The mean annual temperatures in Mumbai and Delhi will rise by 5°C in 2080-2099 against 1995-2014 if global carbon dioxide emissions double by 2050, Greenpeace India said. Delhi’s annual maximum temperature (the median of June record from 1995 to 2014) will leap to 45.97°C in 2080-2099 from 41.93°C at present, according to Greenpeace India’s new heatwave projections based on the sixth assessment report of the Intergovernmental Panel for Climate Change. The temperature can rise to 48.19°C in “some extreme years”.
During the recent heatwave, Delhi witnessed a maximum temperature of 43.5°C on April 29, well above the average maximum temperature for the month. An analysis of historical daily temperature for April from 1970 to 2020 found that only four years had recorded a value higher than 43°C.
Mumbai’s annual maximum temperature in 2080-2099 is seen at 43.35°C against 39.17°C at present, the report said.
Chennai will be warmer by 4°C than now on average with a projected mean annual temperature of 31°C. Its annual maximum temperature will increase to 38.78°C in 2080-2099 from 35.13°C at present.
Such a drastic increase will mean India experiencing extreme weathers, more unprecedented and prolonged heatwaves, increased hospitalisations, and irreparable damage to wildlife and agriculture, risking food and nutritional security, Greenpeace India said.
Greenpeace India Campaign Manager Avinash Chanchal said: “Heatwaves are fatal for public health and the economy. It also puts ecosystems at risk. We have enough science to link such extreme weather events to climate change. Unfortunately, if we do not act now, the threat is only going to increase in frequency, duration and magnitude.”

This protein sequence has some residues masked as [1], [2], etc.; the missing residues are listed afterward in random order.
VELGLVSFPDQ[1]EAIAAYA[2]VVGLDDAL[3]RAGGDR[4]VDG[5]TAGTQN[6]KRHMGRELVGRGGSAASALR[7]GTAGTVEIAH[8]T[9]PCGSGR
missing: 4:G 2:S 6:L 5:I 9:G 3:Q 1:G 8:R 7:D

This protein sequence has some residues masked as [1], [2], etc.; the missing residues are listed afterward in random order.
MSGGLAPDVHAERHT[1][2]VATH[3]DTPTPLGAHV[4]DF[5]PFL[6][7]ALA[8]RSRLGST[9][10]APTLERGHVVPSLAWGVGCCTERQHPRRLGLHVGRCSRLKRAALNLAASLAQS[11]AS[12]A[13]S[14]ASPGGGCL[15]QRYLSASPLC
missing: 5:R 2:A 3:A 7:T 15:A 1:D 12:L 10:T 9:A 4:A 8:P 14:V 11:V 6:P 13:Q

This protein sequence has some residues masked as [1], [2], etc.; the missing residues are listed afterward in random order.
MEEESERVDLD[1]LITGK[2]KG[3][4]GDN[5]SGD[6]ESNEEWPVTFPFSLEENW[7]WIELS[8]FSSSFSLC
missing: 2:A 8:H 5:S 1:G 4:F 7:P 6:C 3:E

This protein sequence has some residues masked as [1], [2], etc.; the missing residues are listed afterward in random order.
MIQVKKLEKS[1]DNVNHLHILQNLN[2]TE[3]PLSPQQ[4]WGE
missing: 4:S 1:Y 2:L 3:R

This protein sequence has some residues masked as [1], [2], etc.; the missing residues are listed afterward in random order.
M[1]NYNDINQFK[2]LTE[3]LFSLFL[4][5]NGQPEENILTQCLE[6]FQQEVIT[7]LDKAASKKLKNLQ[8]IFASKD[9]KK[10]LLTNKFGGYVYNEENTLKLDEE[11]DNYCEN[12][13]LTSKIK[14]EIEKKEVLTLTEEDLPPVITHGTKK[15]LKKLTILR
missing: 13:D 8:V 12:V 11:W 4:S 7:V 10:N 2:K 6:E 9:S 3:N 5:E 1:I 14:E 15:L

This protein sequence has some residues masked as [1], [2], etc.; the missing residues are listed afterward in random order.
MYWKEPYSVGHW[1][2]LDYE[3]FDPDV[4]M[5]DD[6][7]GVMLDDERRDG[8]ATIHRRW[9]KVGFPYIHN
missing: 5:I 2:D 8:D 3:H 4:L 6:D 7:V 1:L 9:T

The absence of regulation by oceans and a higher temperature range poses a threat to inland cities, which are at a higher risk of heatwaves. The temperature rise is expected to impact Delhi, Patna, Lucknow, Jaipur, and Kolkata — which share similar temperature patterns, Chanchal said.
He added that it would be the vulnerable communities facing the worst crisis. The most vulnerable populations — the urban poor, outdoor workers, children, women, senior citizens, sexual minorities — are at a significantly higher risk as they lack access to protective measures.
(With inputs from PTI )